There are a number of private collections of IR vapor phase spectra, but no organized effort is currently evident to look
into means by which these many small, but valuable private collections can be collected, integrated, and made available to the scientific community.
IR Search Systems
Over the years a number of computer based search systems for IR have been developed. These systems have had considerable testing and use, and some are available commercially. The more recent systems that have been developed have been "research" oriented systems, and as such, have been limited in their exposure and use. The four primary systems, all of which are sequential, batch oriented systems, are described below. The systems are based on the ASTM data bases of 102,000 or 143,000 spectra.
The FIRST-I system, developed by Erley (16) at the Dow Chemical Company, is a search program written for a number of IBM systems, the 1130 (on which the system was developed), the 1800, and the 360/370 series. The system comes as a complete package and may be purchased from DNA systems (17).
The Search Program for Infrared Spectra (SPIR) has been developed under the leadership of Jones, et al. (18) for use within Canada. The program uses the ASTM data base, and the algorithm used is the FIRST-I search system rewritten for the local computer facility in Canada. SPIR is now administered by the Canada Institute for Scientific and Technical Information (CISTI) of the National Research Council (NRCC) in Ottawa, with the Division of Chemistry of NRCC in Ottawa, with the Division of Chemistry of NRCC responsible for any spectroscopic aspects. The computer costs for a SPIR search run between $2 and $6 per spectrum (excluding telecommunications charges) with a minimum charge of $25 per month which includes a credit of S10 toward searches. The system will shortly be available across Canada to subscribers of ClSTl's Canada On-Line Enquiry service network (CAN/ OLE).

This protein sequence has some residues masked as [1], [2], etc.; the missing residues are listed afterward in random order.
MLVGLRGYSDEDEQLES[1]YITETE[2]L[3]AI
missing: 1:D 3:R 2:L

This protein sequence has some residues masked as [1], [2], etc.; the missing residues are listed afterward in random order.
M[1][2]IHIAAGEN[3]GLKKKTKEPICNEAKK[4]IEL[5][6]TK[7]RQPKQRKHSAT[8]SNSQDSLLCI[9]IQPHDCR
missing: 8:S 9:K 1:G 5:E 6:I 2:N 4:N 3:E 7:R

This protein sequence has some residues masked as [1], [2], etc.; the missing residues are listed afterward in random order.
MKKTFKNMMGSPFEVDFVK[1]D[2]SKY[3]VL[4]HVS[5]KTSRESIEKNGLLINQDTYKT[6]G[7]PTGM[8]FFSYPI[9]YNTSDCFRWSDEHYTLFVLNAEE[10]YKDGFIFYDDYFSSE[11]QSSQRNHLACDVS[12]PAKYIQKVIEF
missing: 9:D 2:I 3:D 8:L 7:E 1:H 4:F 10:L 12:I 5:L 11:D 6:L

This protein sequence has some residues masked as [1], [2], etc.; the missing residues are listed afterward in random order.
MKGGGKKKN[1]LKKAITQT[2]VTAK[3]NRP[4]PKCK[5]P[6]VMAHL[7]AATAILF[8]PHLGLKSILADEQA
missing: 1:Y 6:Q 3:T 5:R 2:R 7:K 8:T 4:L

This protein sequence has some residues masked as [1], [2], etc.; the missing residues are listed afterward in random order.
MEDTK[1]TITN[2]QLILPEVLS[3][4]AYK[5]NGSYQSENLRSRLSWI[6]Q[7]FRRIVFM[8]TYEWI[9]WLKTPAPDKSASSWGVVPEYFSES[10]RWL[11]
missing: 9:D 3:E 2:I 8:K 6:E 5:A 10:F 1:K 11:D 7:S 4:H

The IRGO system, developed by Craver is an on-line commercial search system, available from Chemir Laboratories (19) via an international timesharing network, running on the Tymshare Sigma 7 computer. This search system, which contains some 150,000 IR spectra, is used by dialing in via the network, or alternatively, a service is offered in which an expert will conduct searches for the chemist on a fee-for-service basis. The cost of the system varies with the number of searches conducted per month. A fee of S85 per month includes 3 searches with additional charges of S26 per additional search. Alternative plans are available if less use is contemplated.
The IRIS system, available from Sadtler Research Laboratories is a file of about 110,000 coded spectra. The data base, last coded in 1970, includes part of the ASTM file and the Sadtler standard prism collection. It runs on a Univac computer, is available from University Computing Corporation, and is networked. A quarterly data access fee of $75 to $200 (depending on usage) is charged, and searches vary from about $5 to $18 depending on the size of the data base selected for a search.